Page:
Falling Apart In One Piece: One Optimist’s Journey Through the Hell of Divorce
I’m one of the many women who have been through divorce so I picked up Stacy Morrison’s memoir Falling Apart in One Piece, about her divorce, with interest. Because few of my friends and family members have experienced divorce, it’s been one long lonely road for me. How do people deal with the guilt? I’ve wondered. How do they stop worrying about their ex—even after they’ve fallen in love with somebody else?
Less literary and more chatty-confessional style—in vogue with the women’s magazines that Morrison has edited all these years (Mirabella and Marie Claire, for example, or, most recently, Redbook)—Morrison relates her tale like a woman sitting down over a cup of tea with a friend. Her story takes us to the heart of despair in the wake of divorce. Though Morrison’s husband didn’t abandon their son, he left her holding the bag for a house that was falling apart around her. Morrison soon realized that she was literally living a metaphor, the house a perfect symbol of her crumbling marriage.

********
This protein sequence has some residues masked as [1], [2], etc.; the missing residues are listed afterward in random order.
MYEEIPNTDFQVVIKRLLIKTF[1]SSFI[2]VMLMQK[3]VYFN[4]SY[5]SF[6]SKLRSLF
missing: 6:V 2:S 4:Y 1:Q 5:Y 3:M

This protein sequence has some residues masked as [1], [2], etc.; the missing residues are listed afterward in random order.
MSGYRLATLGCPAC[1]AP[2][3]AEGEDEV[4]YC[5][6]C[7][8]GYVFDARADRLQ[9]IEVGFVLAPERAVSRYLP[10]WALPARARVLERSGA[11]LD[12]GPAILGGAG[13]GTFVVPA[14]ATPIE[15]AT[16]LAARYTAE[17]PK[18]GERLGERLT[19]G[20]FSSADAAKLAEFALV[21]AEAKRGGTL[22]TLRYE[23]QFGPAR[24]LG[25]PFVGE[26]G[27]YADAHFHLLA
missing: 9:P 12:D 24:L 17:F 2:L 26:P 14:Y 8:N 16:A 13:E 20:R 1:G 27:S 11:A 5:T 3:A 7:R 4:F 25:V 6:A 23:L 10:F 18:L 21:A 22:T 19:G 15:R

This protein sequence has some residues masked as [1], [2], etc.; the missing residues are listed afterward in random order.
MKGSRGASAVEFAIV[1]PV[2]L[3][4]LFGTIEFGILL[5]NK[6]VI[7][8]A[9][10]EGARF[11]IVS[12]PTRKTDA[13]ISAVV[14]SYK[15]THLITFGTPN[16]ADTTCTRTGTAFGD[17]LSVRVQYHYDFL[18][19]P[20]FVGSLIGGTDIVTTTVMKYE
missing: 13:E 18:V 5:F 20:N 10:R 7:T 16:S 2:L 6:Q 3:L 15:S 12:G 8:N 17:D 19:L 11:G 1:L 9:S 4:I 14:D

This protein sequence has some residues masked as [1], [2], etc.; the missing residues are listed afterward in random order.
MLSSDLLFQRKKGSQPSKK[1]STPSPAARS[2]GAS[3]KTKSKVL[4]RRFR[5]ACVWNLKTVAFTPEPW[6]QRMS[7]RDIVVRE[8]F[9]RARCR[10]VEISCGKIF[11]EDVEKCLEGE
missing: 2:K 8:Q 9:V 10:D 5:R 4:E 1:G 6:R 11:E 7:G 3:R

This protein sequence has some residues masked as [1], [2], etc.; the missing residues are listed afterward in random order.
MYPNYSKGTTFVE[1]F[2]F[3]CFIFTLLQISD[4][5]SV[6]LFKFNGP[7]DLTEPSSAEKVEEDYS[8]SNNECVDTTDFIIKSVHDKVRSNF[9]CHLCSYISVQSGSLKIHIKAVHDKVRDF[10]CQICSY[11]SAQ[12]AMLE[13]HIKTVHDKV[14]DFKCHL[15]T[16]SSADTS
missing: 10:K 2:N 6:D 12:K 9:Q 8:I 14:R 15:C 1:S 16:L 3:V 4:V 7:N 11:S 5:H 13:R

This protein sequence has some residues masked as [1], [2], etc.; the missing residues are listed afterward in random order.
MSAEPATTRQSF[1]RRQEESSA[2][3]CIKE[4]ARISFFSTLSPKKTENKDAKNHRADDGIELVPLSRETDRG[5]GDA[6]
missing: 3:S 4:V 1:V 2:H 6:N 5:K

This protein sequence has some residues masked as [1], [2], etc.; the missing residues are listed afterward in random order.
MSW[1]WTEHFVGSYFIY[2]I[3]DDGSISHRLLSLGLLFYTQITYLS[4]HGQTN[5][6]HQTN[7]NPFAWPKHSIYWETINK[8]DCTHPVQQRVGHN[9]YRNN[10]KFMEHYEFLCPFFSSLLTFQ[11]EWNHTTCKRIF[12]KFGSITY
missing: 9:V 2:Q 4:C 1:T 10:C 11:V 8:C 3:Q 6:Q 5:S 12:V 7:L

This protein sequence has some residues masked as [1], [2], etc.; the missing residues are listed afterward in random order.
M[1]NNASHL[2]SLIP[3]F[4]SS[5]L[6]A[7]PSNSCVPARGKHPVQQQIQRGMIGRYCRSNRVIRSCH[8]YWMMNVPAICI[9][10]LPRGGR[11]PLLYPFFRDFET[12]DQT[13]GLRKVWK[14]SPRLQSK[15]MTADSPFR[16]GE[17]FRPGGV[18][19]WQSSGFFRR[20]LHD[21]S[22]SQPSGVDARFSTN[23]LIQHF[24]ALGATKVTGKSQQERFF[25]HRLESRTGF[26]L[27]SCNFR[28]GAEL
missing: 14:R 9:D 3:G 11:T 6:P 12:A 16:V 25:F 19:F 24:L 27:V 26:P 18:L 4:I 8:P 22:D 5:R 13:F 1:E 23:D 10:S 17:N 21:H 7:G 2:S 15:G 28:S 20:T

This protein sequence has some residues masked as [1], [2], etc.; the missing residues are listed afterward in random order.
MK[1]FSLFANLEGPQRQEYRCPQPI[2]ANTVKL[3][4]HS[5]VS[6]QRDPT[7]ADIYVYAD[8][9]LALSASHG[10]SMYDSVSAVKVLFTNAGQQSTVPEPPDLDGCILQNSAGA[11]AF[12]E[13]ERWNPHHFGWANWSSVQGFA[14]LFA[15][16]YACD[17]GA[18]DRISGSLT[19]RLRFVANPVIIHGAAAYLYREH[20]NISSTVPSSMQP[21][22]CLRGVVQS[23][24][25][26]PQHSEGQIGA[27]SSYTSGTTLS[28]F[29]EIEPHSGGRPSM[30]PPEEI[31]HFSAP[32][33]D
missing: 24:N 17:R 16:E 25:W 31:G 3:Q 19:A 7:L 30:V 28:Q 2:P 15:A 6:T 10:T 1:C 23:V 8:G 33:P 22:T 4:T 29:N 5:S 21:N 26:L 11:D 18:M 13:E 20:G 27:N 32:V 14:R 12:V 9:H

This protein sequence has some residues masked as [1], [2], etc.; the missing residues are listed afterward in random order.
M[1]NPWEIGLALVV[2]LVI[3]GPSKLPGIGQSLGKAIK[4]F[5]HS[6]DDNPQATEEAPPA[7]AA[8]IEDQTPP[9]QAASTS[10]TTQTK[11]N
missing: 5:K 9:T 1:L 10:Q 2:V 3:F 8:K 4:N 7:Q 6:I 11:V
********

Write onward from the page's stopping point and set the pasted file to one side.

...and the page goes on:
What did I do wrong? Morrison wonders. How could I have believed in marriage, only to be fooled? How could marriage have been just the thing I needed, while my husband felt like it was sucking his soul dry? And, most importantly, How am I ever going to be a single mom? How am I going to afford it? How am I going to get rid of this damned house? Even as she takes a new job as Editor-in-Chief of Redbook Magazine, Morrison wonders if she’s a fraud. Can she promote marriage and family when her own has disintegrated?
Through all her financial struggles, loneliness, self-doubt, and desolation, Morrison works hard not to become bitter or angry, so that she and her former husband can be good parents to their son. She comes through it with hope for the future and a new-found respect for her own abilities to make it through anything.
Falling Apart in One Piece is neither a literary masterpiece nor a self-help manual, but it is another genre somewhere in between those two—a personal story of heartache, loss, and hope, told honestly and thoughtfully. Definitely worth reading for those who have been through divorce and want to understand their own muddled emotions.